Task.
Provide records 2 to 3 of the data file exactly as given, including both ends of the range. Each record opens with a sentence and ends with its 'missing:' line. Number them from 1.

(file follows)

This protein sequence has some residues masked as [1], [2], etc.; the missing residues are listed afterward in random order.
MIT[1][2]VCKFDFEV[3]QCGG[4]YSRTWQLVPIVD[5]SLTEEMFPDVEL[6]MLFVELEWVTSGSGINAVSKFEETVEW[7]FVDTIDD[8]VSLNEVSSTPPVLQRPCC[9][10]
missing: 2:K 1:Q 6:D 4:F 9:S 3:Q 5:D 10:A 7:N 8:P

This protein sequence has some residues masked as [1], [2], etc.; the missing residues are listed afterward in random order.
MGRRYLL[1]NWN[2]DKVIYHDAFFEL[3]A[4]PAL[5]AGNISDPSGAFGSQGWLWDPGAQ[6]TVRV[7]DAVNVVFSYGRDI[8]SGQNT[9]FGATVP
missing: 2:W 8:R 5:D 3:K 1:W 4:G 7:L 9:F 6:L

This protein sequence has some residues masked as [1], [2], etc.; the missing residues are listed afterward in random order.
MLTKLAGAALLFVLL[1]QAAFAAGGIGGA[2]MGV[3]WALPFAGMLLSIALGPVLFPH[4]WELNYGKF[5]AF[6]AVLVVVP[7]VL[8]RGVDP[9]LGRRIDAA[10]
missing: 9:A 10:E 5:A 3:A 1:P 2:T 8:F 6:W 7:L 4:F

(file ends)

This protein sequence has some residues masked as [1], [2], etc.; the missing residues are listed afterward in random order.
MGRRYLL[1]NWN[2]DKVIYHDAFFEL[3]A[4]PAL[5]AGNISDPSGAFGSQGWLWDPGAQ[6]TVRV[7]DAVNVVFSYGRDI[8]SGQNT[9]FGATVP
missing: 2:W 8:R 5:D 3:K 1:W 4:G 7:L 9:F 6:L

This protein sequence has some residues masked as [1], [2], etc.; the missing residues are listed afterward in random order.
MLTKLAGAALLFVLL[1]QAAFAAGGIGGA[2]MGV[3]WALPFAGMLLSIALGPVLFPH[4]WELNYGKF[5]AF[6]AVLVVVP[7]VL[8]RGVDP[9]LGRRIDAA[10]
missing: 9:A 10:E 5:A 3:A 1:P 2:T 8:F 6:W 7:L 4:F